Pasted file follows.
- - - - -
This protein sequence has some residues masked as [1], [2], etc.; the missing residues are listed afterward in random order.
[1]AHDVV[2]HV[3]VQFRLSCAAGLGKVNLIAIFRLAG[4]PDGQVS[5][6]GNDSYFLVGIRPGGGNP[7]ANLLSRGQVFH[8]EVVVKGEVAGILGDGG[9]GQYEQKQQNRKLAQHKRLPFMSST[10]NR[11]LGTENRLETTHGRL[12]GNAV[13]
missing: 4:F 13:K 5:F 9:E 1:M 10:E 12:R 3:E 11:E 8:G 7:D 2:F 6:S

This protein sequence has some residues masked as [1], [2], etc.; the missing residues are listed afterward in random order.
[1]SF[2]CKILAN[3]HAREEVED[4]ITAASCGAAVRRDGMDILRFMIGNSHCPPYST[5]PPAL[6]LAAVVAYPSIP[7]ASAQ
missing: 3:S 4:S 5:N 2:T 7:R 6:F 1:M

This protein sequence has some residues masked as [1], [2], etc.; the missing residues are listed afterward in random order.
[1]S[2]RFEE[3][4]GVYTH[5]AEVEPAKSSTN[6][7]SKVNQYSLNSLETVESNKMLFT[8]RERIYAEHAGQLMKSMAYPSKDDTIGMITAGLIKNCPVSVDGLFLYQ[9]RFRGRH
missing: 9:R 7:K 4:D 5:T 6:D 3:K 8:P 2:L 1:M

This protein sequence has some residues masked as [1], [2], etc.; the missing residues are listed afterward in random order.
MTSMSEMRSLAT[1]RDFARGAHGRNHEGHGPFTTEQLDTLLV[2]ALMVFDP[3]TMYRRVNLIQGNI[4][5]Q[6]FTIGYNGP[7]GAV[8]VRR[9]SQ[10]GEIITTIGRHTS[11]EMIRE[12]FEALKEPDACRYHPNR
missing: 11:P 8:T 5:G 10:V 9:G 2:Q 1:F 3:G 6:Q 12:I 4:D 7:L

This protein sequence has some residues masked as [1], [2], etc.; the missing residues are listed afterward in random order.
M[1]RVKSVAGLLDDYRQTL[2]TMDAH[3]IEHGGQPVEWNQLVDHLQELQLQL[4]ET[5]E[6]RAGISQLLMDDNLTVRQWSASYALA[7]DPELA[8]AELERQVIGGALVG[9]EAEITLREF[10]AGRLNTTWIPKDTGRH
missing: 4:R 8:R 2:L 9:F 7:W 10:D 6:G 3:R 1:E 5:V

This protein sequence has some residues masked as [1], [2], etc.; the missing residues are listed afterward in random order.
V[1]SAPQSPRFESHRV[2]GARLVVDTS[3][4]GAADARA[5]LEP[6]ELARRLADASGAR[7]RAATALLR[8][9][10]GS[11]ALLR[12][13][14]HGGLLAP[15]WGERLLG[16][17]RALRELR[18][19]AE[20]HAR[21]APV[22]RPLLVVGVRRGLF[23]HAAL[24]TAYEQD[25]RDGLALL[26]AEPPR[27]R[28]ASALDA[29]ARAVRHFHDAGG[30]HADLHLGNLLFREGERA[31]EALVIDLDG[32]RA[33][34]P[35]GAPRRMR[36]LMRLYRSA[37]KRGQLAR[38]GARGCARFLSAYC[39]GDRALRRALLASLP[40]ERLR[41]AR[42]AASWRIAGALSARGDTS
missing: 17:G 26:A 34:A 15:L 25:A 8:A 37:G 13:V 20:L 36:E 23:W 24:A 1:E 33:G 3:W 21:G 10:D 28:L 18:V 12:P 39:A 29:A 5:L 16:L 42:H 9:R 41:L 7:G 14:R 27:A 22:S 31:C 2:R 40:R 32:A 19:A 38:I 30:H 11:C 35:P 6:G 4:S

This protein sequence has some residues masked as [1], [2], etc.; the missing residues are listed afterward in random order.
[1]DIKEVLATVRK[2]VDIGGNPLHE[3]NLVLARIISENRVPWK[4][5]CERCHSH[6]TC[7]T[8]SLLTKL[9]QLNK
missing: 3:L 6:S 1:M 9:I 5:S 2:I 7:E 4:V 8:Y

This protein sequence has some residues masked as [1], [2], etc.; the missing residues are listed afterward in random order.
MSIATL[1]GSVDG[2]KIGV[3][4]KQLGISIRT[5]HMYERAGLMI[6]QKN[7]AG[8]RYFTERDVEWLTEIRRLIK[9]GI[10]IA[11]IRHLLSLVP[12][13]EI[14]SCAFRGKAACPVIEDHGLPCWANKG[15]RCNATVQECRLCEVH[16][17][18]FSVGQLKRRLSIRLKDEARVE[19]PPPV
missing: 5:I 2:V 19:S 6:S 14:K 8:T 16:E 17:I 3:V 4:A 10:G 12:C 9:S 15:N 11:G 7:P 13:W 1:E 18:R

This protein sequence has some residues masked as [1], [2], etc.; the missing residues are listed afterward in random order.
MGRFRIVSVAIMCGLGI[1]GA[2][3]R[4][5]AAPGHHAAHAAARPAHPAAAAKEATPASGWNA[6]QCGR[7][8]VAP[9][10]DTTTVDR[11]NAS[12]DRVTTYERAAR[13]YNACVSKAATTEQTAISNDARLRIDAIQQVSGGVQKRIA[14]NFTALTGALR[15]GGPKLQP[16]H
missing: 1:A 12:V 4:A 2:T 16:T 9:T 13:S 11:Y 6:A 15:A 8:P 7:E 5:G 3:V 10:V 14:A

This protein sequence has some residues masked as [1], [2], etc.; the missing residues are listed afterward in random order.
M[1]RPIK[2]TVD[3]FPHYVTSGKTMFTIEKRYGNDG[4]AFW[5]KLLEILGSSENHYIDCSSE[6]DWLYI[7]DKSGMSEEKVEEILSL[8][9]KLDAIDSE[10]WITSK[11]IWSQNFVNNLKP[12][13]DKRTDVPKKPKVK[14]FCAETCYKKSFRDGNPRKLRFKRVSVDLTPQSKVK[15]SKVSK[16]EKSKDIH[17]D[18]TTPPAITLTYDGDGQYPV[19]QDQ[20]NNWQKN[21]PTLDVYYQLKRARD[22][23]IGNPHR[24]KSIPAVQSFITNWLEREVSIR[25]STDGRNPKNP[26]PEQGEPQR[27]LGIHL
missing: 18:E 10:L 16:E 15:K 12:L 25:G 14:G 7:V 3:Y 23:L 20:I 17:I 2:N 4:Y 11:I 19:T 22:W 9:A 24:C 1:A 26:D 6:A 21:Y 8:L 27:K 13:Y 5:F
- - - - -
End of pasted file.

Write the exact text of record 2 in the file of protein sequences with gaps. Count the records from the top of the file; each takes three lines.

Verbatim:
This protein sequence has some residues masked as [1], [2], etc.; the missing residues are listed afterward in random order.
[1]SF[2]CKILAN[3]HAREEVED[4]ITAASCGAAVRRDGMDILRFMIGNSHCPPYST[5]PPAL[6]LAAVVAYPSIP[7]ASAQ
missing: 3:S 4:S 5:N 2:T 7:R 6:F 1:M